Perspectives on Union Corruption: Lessons from the Databases
Most of the surprisingly small number of studies of union corruption done over the years have focused either on longitudinal analysis of particularly aggressive unions in their prime or on the relationship between union leaders and organized crime characters who have acquired middle names in quotes. Since the 1930s, these studies have usually been based on prosecutorial initiatives of federal or state agencies seeking to rein in Mafia, Cosa Nostra, or Outfit crime families for whom control of unions has been a major income source, not the unions, themselves. I use two new, recently available data sources that allow an overview of the whole spectrum of union corruption, that quantify it, and that differentiate certain aspects of it from the corruption found in other societal organizations. My analysis reveals that union corruption is both broadly practiced and multifaceted, with some forms having brutal ancient antecedents not yet completely lost while others are new and not yet completely developed. Only a few are broadly shared with businesses or other societal organizations. Overall, I identify 25 separate categories of significant union corruption and find that among these embezzlement remains the most common, but kickbacks and malfeasance with respect to pension plan management are of much greater financial concern. Peculation associated with gaining and maintaining high union office together with the bloated perks and emoluments that obtain thereto fuel internal corruption without diminishing the practice of extortion, bribery, conspiracy, selling labor peace, licensing loose contracts, selling job access, and other traditional external corrupt practices. All are a blight on organized labor.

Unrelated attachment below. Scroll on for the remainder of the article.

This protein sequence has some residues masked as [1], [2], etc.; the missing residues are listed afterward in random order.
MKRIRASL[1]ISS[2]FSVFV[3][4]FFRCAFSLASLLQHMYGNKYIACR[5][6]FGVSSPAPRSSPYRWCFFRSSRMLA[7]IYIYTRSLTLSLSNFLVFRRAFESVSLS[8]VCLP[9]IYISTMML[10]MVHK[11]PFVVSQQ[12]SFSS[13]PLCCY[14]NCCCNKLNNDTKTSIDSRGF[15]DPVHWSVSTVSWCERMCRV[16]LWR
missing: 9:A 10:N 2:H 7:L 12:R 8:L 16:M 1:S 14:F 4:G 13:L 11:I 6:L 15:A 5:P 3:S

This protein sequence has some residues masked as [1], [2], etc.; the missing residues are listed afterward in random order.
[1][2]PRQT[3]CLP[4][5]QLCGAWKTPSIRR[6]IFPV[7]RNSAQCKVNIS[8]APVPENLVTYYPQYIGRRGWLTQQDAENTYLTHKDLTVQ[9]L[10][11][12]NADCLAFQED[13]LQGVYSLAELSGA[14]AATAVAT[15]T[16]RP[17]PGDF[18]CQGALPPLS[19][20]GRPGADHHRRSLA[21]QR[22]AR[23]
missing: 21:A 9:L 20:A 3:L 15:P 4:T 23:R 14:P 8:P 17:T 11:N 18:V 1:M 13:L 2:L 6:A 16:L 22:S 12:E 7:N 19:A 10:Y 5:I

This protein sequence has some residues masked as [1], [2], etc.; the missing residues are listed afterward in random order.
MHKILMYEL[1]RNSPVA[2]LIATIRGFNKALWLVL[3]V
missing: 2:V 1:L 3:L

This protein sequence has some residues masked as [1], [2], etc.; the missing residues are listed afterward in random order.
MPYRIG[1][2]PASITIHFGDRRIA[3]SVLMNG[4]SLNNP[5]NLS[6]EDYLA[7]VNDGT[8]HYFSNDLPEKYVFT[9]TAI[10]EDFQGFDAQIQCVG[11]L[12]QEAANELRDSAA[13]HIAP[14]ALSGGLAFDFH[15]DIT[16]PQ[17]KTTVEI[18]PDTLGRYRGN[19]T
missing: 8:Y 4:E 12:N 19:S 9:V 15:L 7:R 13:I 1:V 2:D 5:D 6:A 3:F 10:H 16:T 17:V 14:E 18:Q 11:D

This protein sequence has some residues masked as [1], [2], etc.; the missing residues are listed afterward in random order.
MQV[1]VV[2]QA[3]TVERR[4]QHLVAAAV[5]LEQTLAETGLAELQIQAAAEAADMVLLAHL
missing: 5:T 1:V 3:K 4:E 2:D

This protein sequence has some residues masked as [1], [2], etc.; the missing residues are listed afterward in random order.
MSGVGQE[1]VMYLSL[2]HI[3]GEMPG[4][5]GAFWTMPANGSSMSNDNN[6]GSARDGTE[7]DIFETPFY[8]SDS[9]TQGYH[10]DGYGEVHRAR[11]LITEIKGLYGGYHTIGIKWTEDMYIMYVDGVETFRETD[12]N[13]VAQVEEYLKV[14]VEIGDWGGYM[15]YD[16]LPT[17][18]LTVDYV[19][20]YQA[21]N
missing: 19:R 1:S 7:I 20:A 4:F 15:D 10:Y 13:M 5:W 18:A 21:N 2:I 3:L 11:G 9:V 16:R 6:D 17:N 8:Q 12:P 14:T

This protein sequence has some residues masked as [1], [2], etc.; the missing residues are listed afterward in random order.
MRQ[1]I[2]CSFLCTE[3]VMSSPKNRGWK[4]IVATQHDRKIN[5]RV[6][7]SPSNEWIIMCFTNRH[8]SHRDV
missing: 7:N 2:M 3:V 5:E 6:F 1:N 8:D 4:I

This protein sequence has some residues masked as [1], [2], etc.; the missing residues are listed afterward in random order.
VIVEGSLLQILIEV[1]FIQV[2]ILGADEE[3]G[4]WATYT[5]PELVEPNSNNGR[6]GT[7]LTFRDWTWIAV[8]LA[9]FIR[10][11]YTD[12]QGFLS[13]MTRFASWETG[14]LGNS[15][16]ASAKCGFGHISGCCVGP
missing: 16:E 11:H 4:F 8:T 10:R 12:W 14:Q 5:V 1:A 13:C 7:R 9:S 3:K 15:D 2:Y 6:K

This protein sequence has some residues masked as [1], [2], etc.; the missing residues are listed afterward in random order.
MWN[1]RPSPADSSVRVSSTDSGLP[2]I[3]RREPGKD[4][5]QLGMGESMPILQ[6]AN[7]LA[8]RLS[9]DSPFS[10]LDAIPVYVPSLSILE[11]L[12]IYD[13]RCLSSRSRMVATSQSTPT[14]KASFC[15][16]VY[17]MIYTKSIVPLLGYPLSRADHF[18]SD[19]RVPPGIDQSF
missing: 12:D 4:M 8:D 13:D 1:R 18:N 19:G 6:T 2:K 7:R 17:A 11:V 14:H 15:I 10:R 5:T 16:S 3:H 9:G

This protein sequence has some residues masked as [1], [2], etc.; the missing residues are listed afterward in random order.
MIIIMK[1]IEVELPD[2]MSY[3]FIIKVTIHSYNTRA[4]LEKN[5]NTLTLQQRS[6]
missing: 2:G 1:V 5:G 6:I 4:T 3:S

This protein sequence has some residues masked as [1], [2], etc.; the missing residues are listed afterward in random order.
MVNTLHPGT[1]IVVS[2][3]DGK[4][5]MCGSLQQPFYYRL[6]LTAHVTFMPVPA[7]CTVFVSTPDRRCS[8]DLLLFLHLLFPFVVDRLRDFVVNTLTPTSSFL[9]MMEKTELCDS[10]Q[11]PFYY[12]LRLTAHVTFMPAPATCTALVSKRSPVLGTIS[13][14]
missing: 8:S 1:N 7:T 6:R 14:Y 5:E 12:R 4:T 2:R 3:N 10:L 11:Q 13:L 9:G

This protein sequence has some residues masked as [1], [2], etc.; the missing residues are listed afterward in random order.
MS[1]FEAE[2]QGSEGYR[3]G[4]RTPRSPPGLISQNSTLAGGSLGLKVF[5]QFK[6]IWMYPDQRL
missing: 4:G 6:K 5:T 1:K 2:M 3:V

Volume (Year): 27 (2006)
Issue (Month): 4 (October)
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